Portugal is a country of tradition and costumes and Easter is no exception. The religious holiday is well celebrated in the country – comparable to, say, Thanksgiving in the USA. Families get together, there are gifts exchanged, traditional food and specific practices from region to region. Come find out more!
Easter traditions vary from town to town and region to region. The main difference is that, in some places, ‘Easter Sunday’ turns into ‘Easter Monday’ – the holiday is celebrated the next day and counts as a regional holiday in selected towns, mainly in the Alentejo. The other national Easter-related day is Good Friday, a public holiday in the whole country.
Portugal is a Catholic country, so, from Carnival to Easter, Lent is somewhat respected. A lot of people refrain from eating meat on Fridays during the 40-day period, especially on Good Friday. This includes restaurants, mostly the local ones, that won’t serve meat on these days. The Sunday before Easter – ‘Domingo de Ramos’ – is also celebrated and part of the tradition between godparents and godchildren.
As stated before, Lent is partly celebrated all over the country, so it’s common for some people to not eat meat on Fridays during that period and also for local restaurants to not have meat dishes on the menu.
It’s very common to get baptised in Portugal sometime after birth, even if the family of the baby isn’t very religious. Although in decline in recent years, it is still quite common, so most people have godparents. On Palm Sunday, godparents give their godchild a ‘folar’ – a gift usually consisting of chocolates, almonds, clothing or money. In exchange, the godchild gives their godmother a bouquet of flowers or a plant.
Between Palm Sunday and Easter, many festivities take place all over the country, mostly processions. With some examples being:
Literally translates to ‘procession of the donkey’. The whole city of Braga gets decorated with flowers, lights and Easter-related motifs and the people rally around town to see the little donkey carrying a figure of the Blessed Mother.
In São Brás de Alportel, in the Algarve, Easter Sunday is marked by the Aleluia Procession, in honor of Christ’s resurrection. Boys and men make two parallel rows on the sides of the decorated carpet in the center of the street, while carrying torches of colorful flowers in their hands.
All over the Alentejo region, but mainly in Castelo de Vide, on Easter Saturday, pastors get together to bless the municipality’s lambs (Easter’s traditional food).
Something that’s very common all over the country on Easter Sunday and the days before is to deep clean your home. This is related to a big tradition – the ‘Compasso Pascoal’, which consists in various groups of people from the local Church going to different parts of a town in order to bless the homes. Everyone gathers around in a circle, says a little prayer and kisses the cross. It’s also customary to present the people with some food and leave a tip – thus, the cleaning and extra care of the home. Also, because of this, people usually get dressed in their best outfit. The smaller the town, the more common this practice is.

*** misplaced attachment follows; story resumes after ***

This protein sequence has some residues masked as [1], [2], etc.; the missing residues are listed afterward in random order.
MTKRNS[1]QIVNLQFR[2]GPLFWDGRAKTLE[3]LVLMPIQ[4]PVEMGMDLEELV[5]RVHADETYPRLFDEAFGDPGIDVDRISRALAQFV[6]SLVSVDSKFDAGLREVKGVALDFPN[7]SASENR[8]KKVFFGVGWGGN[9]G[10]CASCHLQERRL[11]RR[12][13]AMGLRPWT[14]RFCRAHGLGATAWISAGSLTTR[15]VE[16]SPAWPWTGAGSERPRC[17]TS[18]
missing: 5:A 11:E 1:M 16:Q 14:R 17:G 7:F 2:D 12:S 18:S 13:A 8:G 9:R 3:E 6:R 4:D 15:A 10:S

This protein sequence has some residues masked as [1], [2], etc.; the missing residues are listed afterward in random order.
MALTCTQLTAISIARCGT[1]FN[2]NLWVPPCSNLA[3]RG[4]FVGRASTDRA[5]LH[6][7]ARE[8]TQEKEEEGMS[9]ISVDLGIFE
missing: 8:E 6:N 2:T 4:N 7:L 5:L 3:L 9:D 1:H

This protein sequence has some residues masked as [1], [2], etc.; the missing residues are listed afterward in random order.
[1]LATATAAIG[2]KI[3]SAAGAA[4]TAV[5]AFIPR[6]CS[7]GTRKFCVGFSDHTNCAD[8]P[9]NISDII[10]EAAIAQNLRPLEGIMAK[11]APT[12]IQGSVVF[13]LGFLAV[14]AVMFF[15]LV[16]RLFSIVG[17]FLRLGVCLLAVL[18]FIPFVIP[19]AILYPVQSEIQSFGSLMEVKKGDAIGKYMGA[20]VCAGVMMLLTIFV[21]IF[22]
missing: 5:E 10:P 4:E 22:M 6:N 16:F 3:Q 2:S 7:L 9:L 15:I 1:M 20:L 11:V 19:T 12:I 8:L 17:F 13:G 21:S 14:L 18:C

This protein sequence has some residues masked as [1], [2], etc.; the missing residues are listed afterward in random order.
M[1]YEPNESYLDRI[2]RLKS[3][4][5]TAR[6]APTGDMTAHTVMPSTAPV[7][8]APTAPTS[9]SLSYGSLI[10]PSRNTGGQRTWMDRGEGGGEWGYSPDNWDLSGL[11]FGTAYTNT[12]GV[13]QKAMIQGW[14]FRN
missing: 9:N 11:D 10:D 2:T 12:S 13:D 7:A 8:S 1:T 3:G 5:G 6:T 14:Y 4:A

As said before, lamb is the main Easter dish in Portuguese homes – typically roasted and accompanied by potatoes and rice. Another delicacy that’s common this time of the year is Folar – an Easter bread that can either be made sweet or salty. In locations like Vila do Conde and Maia (in Porto), it is always sweet and served at dessert time, whereas in Trás-os-Montes it’s much more common for Folar to be filled with meats like veal, ham and chorizo.
Because of their egg-like shape, almonds are very popular in Portugal around Easter. But not really in their natural form. During this time, almonds are enjoyed with a sugar or chocolate coating and dyed in different colors. They are mostly gifted to and enjoyed by children, but adults love them too!
Besides the sweet versions of folar, ‘pão de ló’ is also a very traditional Easter dessert in Portugal. It’s a sweet, simple cake made with a ton of eggs and sugar in its most basic form, and elevated when turned into ‘pão de ló molhado’ (moist). This superior version is mostly popular in the North, especially in Ovar.
If you’re a religious person, then a smaller town in the North or in the Alentejo is your best option – there are more specific traditions and a feeling of familiarity. However, if you just want to take advantage of the public holidays and relax, soaking up some sun in the Algarve or walking around Lisbon are some great options. Be aware that mostly everything will be closed on Easter Sunday, though.
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